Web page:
The exhaust brake is only available in diesels, it is not available in gas engines.
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  #36  
Old 12-16-2010, 10:30 AM
LittleBlackRanger LittleBlackRanger is offline
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Default Re: ok to coast in Neutral on long downhill highways...

Quote:
Originally Posted by bluerang3r View Post
wont pushing in the clutch and coasting down a hill wear out the clutch and burn up the bearings? cause a clutch is like a brake pad. once the material is gone its time to get a new one.
i do that going down my hill and i never thought just going down a hill with the clutch in did anything.
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  #37  
Old 12-20-2010, 12:13 AM
Blackhole2001 Blackhole2001 is offline
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Default Re: ok to coast in Neutral on long downhill highways...

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Originally Posted by rwenzing View Post
This is true.

As long as you keep your foot out of it and the RPM is above the cutoff, you will use zero fuel downhill. Coasting in neutral uses fuel at the idle rate, so you can actually save fuel by coasting in gear.

In some states, or maybe all, it is illegal to coast downhill in neutral. I remember this question being on the California driver's license test. Check your laws.
I watched a flat bed "tow truck" driver coast down a relatively flat slope for a couple of miles in neutral. Neutral idle RPM is around 700 rpm.
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  #38  
Old 12-20-2010, 05:38 AM
FireRanger FireRanger is offline
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Default Re: ok to coast in Neutral on long downhill highways...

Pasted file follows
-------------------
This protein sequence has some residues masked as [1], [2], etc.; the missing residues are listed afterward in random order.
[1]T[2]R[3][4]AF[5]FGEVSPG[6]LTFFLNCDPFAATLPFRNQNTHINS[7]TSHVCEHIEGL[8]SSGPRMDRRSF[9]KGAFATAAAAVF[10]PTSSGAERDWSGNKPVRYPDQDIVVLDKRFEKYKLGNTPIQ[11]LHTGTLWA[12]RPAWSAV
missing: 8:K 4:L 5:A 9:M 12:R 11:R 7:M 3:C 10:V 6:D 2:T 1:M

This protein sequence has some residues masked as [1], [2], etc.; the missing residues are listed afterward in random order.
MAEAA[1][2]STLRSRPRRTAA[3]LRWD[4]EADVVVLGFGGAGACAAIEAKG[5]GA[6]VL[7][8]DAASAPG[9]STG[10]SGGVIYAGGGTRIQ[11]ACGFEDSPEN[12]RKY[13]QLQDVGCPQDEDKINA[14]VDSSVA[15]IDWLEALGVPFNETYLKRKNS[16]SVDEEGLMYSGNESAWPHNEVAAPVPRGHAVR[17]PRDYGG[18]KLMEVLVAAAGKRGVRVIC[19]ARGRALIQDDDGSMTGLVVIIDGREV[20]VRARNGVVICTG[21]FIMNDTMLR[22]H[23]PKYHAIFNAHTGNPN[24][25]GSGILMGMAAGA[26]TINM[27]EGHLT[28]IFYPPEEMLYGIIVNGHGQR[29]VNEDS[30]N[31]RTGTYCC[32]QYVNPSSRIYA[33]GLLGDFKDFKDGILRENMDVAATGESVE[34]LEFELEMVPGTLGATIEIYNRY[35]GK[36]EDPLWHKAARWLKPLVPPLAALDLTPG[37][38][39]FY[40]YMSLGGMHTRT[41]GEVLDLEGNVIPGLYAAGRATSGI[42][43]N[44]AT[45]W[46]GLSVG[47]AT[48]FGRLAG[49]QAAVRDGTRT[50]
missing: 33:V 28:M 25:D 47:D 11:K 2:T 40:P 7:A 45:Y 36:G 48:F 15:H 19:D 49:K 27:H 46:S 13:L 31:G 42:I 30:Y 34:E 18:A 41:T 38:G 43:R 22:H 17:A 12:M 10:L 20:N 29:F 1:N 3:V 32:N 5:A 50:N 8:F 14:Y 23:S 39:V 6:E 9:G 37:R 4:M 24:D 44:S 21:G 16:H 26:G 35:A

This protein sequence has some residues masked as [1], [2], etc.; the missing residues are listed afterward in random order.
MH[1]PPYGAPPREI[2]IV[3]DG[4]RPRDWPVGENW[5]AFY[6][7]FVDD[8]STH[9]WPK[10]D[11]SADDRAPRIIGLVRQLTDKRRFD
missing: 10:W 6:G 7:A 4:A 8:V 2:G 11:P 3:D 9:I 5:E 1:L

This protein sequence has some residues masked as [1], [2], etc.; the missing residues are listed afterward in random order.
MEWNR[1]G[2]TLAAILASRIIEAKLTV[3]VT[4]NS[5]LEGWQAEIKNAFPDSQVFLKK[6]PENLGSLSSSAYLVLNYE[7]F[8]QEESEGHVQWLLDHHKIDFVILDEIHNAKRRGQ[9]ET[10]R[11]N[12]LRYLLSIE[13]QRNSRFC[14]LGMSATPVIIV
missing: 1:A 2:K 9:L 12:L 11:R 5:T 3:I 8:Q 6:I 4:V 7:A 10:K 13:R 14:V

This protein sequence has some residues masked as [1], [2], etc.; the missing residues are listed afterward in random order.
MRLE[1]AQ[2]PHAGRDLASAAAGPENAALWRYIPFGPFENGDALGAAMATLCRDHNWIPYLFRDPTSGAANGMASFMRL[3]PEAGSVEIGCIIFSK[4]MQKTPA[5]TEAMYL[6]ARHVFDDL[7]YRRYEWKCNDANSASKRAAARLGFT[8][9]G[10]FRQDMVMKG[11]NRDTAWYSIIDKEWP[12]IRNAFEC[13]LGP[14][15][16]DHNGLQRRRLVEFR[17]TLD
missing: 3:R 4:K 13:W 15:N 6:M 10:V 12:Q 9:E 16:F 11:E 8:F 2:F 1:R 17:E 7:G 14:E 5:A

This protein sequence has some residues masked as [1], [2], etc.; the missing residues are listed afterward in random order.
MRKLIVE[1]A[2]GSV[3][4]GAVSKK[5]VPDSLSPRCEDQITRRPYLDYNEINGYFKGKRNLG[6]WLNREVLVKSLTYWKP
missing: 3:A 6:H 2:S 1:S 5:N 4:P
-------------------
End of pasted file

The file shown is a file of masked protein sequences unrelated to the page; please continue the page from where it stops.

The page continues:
Quote:
Originally Posted by Blackhole2001 View Post
I watched a flat bed "tow truck" driver coast down a relatively flat slope for a couple of miles in neutral. Neutral idle RPM is around 700 rpm.
So?
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  #39  
Old 12-20-2010, 07:45 AM
pooleo pooleo is offline
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Default Re: ok to coast in Neutral on long downhill highways...

I can contest to this, On several trips to Indianapolis from home I started to put my truck in neutral upon exit ramps, coasting to the light/turn. I also do this upong coming to stop lights. I saved close to an 1/8" of a tank in fuel doing this. So I would say that coasting in N is plenty fine and will save some gas. It normally was taking me 3/4 of a tank to make it from my drive to my cousins drive in Indy. By doing this, I was regualary arriving at his place 1/8th above 1/4.
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  #40  
Old 12-20-2010, 08:17 AM
FireRanger FireRanger is offline
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Default Re: ok to coast in Neutral on long downhill highways...

You contest this? So you think your truck uses more gas when no gas is actually flowing?
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Last edited by FireRanger; 12-21-2010 at 01:56 PM.
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  #41  
Old 12-21-2010, 11:37 AM
red_rider red_rider is offline
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Default Re: ok to coast in Neutral on long downhill highways...

Quote:
Originally Posted by pooleo View Post